30. Tejeros Convention. March 22, 1897. The Kati-puneros belonging to the Magdaló and Magdiwang councils changed the Kati-punan into a revolutionary government and elected its officers. Subsequent events resulted in the execution of Andres Boni-facio in Maragondon. 31. Acta de Tejeros. March 24, 1897. Bonifacio nullified the results of the elections during the Tejeros Convention. 32. Naic Military Agreement. April 20, 1897. Bonifacio signed this document declaring the results of the elections during the Tejeros Convention null and void and established its own army separate from the Revolutionary Army formed during the convention. This led to his capture and later his execution in May of the same year. 33. Pact of Biyak-na-Bato. December 14, 1897. Signed by the Spanish government and the Filipino revolutionary leaders. This provided for the secession of hostilities between the two parties and the voluntary exile of revolutionary leaders in Hong Kong. 34. Uprising of Leon Kilat in Cebu. April 2, 1898. Leon Kilat (Pantaleon Villegas) led the uprising against the Spaniards in Cebu, which was suppressed after a week with the arrival of reinforcements from Iloilo and Manila. Leon Kilat continued his cause through guerrilla campaigns. 35. Battle of Manila Bay. May 1, 1898. The American naval fleets led by George Dewey fought against the Spanish fleet under General Patrocinio Montojo. This signaled America’s colonization of the Philippines. 36. Proclamation of Philippine Independence. June 12, 1898. General Emilio Aguinaldo proclaimed Philippine Independence in Kawit, Cavite. During the event, Marcha Nacional Filipina, which what would become the National Anthem composed by Julian Felipe, was played by the band of San Francisco de Malabon and the Philippine national flag was hoisted in public. 37. Bates Treaty Agreement. August 20, 1898. Signed in Mindanao between US Representative John C. Bates and the Filipino Muslim leaders Rajah Muda, Datu Calbi, Datu Joakanain and the Sulu Sultan, the agreement signified noninvolvement of the Muslims in the Filipino-American War. 38. Republic of Negros. November 5, 1898. Revolutionary forces under General Juan Anacleto Araneta proclaimed the Republic of Negros. 39. Cry of Santa Barbara. November 17, 1898. The revolutionists led by General Martin Delgado waved the Filipino flag and established the revolutionary government in Iloilo. 40. The Treaty of Paris. December 10, 1898. This was signed between the United States and Spain ceding Spanish colonies, including the Philippines, to America. The Americans received the right to colonize the Philippines after paying Spain $20 million. 41. Benevolent assimilation of the Philippines. 1898. President William McKinley proclaimed this as there was nothing left to do with the Philippines after the Spanish-American War but to take it as a colony. 42. Assassination of General Antonio Luna. June 5, 1899. General Luna and his aide Col. Paco Roman were assassinated by fellow revolutionists in Cabanatuan, Nueva Ecija. This event is considered one of the tragedies of the Revolution. 43. La Independencia newspaper published Jose Palma’s poem. September 3, 1899. The poem became the lyrics for the Marcha Nacional Filipina of Julian Felipe, thereby completing a national anthem for the Philippines. On September 22, 1943, the Commonwealth government adopted the flag and the anthem as national symbols. 44. Arrival of the Presbyterian Missionaries. April 21, 1899. They were the first group of Protestant missionaries to arrive and established missions in the Philippines. They established the first Protestant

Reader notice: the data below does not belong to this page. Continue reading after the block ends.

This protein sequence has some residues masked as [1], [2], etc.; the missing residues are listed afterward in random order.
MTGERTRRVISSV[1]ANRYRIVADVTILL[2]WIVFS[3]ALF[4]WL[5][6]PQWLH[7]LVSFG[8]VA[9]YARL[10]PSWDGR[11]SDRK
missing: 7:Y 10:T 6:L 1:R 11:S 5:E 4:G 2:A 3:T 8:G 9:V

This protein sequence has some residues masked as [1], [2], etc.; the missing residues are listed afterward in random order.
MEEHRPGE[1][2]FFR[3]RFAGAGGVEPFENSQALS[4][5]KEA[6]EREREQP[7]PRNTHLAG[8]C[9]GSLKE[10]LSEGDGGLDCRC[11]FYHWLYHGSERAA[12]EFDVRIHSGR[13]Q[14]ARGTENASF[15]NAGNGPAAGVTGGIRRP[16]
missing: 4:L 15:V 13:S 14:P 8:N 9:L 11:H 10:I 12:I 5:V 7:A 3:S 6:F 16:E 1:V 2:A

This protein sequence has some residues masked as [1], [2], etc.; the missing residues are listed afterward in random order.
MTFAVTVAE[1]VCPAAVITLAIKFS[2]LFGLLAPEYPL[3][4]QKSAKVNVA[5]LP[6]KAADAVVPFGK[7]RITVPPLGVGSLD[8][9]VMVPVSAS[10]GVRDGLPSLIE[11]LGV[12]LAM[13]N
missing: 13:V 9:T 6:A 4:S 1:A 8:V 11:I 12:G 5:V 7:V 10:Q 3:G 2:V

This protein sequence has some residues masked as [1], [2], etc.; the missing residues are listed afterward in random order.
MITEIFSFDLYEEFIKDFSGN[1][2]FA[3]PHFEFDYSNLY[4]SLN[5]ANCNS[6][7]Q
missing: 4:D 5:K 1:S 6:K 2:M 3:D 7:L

University in the Philippines, Silliman University, in August 1901. 45. Battle of Tirad Pass. December 2, 1899. General Gregorio del Pilar died in action while defending Tirad Pass from the Americans soldiers. 46. Balangiga Massacre. September 28, 1890. About 180 Filipinos attacked 72 American soldiers and killed many of them. Soon after, the Americans retaliated by killing every Filipino who refused to surrender and were capable of carrying arms, including 10-year-old boys. America’s pacification policy turned Samar into a "howling wilderness." 47. Capture of General Emilio Aguinaldo in Palanan, Isabela. March 23, 1901. The American colonial government considered this the end of the Revolution. 48. Public education system. 1901. The Philippine Commission passed Act 74 providing for the public education system, which includes the use of English as the medium of instruction, free primary education and a normal school for the training of teachers. The Thomasites arrived in the Philippines to serve as teachers. The normal school on Taft Avenue in Manila is now known as the Philippine Normal University. 49. Antisedition Law. October 1, 1901. The American colonial government passed Act 292 to quell armed nationalist sentiments during the era. 50. Founding of Union Obrero Democratica. 1902. This first labor federation in the country was established at Teatro Variedades in Sampaloc, Manila, with Isabelo de los Reyes as president and Hermenigildo Cruz as secretary. The organization celebrated Labor Day the following year. 51. Establishment of civil government. July 2, 1902. The US Congress signed the Cooper Bill that provided for the establishment of a civil government in the Philippines. 52. Iglesia Filipina Independiente (Philippine Independent Church). August 3, 1902. The first Filipino church independent of Rome to be established with Gregorio Aglipay as the first bishop. It was a result of the disparagement and prejudice felt by nationalistic priests. 53. Manila Electric Railway and Light Co. (Meralco). March 24, 1903. Granted franchise by the government to supply Manila and its environs with electricity and the electric street-railway system. 54. Pensionado Law. August 27, 1903. Act 854 provided for scholarship of Filipino students to universities in the United States and their return to the Philippines to serve in various fields, including government. 55. The first Labor Day rally in the Philippines. May 1, 1903. Organized by the Union Obrero Democratica de Filipinas. Thousands of participants marched to Malacañan to publicly demand for working conditions. 56. Philippine Constabulary School. February 19, 1905. It was first established at the Santa Lucia Barracks in Intramuros, transferred in 1908 in Baguio City as the Philippine Military Academy, and developed into a premier military school. 57. Inauguration of the first Philippine Assembly. October 16, 1907. It served as the lower house of a bicameral legislature with the Philippine Commission as the upper house. 58. Creation of the University of the Philippines. June 18, 1908. The country’s premier state university was created by Act 1870. 59. First court case of libel. October 30, 1908. El Renacimiento published in its editorial "Aves de Rapina" (Birds of Prey) about a man who preyed on his enemy the way an eagle, vulture, owl and a vampire do. American Secretary of the Interior Dean C. Worcester felt alluded to in the article and sued the paper’s editor and publisher Teodoro M. Kalaw and Martin Ocampo. Worcester won the case and the newspaper was closed.